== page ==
This quote caught my attention when I was struggling with how to write a novel to reflect real love and friendship without explicitly saying it or preaching about it. This struck me as a good example of writing grace without being explicit:
“It doesn’t matter.”
I looked up at him. “It doesn’t?”
“No,” he said a little too fiercely.
“I don’t think I believe you.”
“So maybe I don’t believe it yet either, not completely, but it’s the truth.” He clutched my hands more tightly, holding them close to his heart. “…I love you, Alina, even the part of you that loved him.”
-Leigh Bardugo, Shadow and Bone
I read that and thought, “Isn’t that what God does? We don’t have to become something other than we are in order for him to love us. While he may not leave us in our current state, he accepts us as we are when we come to him. And there is something about that acceptance that begins to change us.”
Then I thought, “How cool is that? The idea that acceptance, simple grace, is the first step in a transformation.” The implications of that idea are mind-blowing, and I love that reading one short passage in a YA fantasy novel could make me think those thoughts.
But then I remembered this quote, from an interview I did with a couple of ICW authors about the difference between writing male and female characters, about writing their hearts. In a conversation with each other, the authors I interviewed said this:
“Peter: …For example… a normal man will not keep coming back for more punishment for no particular reason. Here’s this female protagonist, she’s seriously damaged, and he falls in love with her for no reason and keeps coming back for more punishment. That’s not realistic.
Patrick: Men will only go to a certain point with that. And normally, in real life, at that point there’s no going back. When men turn off, they turn off completely. When a man abandons love, he abandons it completely. It seems like a lot of women never do.”
After fifty-plus years of living life and relationships, I don’t think the above is just these guys’ opinion. My experience says they’re right. When a man feels betrayed, when he’s fallen out of love, chances are there’s no going back.
Who was it that said, “Men forget but never forgive, women forgive but never forget?”
So if all this is true, the hero in my Shadow & Bone quote forgiving the woman for loving another man, really isn’t authentic. Probably 99.9% of the time, a man wouldn’t react this way. Which is what Peter and Patrick were talking about in the midst of this interview—that women write men the way they wish they were, not the way they really are.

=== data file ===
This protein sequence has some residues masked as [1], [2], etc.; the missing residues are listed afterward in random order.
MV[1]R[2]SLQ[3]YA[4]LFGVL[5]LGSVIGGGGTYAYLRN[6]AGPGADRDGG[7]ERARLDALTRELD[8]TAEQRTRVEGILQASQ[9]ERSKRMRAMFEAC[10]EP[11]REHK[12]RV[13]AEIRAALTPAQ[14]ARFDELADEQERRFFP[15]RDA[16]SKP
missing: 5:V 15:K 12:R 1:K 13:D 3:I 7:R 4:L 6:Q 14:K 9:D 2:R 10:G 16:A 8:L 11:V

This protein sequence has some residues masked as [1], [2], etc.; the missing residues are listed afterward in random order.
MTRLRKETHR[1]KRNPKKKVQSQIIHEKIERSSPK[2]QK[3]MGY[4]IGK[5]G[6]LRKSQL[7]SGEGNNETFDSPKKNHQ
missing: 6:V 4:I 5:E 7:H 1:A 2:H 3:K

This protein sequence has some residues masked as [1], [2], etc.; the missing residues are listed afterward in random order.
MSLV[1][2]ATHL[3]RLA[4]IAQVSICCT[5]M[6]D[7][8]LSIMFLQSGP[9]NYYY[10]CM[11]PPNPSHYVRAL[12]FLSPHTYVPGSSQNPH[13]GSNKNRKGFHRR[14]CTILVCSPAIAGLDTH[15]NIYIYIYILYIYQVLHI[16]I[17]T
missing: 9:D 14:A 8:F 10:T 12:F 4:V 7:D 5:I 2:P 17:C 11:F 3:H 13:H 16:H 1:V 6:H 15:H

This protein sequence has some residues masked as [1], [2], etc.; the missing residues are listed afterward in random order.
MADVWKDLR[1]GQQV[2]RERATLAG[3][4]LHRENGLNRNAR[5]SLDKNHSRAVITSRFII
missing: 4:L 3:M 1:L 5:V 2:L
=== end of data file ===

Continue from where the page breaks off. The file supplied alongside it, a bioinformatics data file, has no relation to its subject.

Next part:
But here’s a wrinkle: While I wouldn’t personally recommend Bardugo’s later novels, her writing in this series exhibits an understanding of love, the nuances of good and evil, mercy, and sacrifice that goes deeper than the normal angst you see in young adult fiction. While she’s writing fantasy, her characters seem “true” in many ways.
What if Bardugo isn’t writing the hero the way she wishes men were?
What if she’s writing the hero the way we all should be.
Which leads to this question: If we are trying to write truth in fiction that speaks life, is it inauthentic to also give people a vision of the way things ought to be? Isn’t that truth, too?
Someone else has said: “Art should comfort the disturbed, and disturb the comfortable.” While I appreciate the sentiment, it’s an activist view of making art that I don’t think encompasses all art should do, and certainly not all that fiction can do.
I was talking to a fifteen-year-old relative who’s lived a sheltered life in some ways, but she’s a voracious reader, especially of fiction. She told me there was so much of life that she hadn’t experienced, that she never-the-less wants to write about, but she wasn’t sure if she could do it authentically.
I agreed with her that writing becomes deeper as life experience widens. But I hope I was able to comfort by assuring her that because she is a reader, she has already experienced more life on a certain level than many non-readers will actually experience in a life-time. Books have given her an understanding of life and human nature that is far beyond her years. It’s part of what makes her extraordinary.
That’s what good literature can do for us—the science is clear on this. Every story impacts us, changes us, makes us more than just the sum of our everyday experiences. Yes, we want what we write to change people so that they understand more about the human condition, so that they become more empathetic. But wouldn’t we also like our writing to give people a vision, not just for who we are, but for who we should be, what it’s possible to be?
Yes, as writers, we need to explode the myths of who we pretend to be, to cautionary-tale our readers around the pitfalls of a life of hypocrisy, small-mindedness and self-centeredness. We need to be honest about the fact that for most people in the world there are no easy answers, that most problems won’t be solved with a hug and a kiss, if they are ever solved at all.
But in addition, shouldn’t we who have the ability to imagine things we haven’t experienced, help others see that our longings for lives of love and belonging aren’t a by-product of some irrational hope, but a premonition of a possible future?
If we were made to be reflections of the grace, mercy, creativity, humility, salvation, truth, hope and love of our Creator, shouldn’t the people we writers create reflect those characteristics as well?
Beliefs represented by individual authors are not necessarily shared by all members of ICW.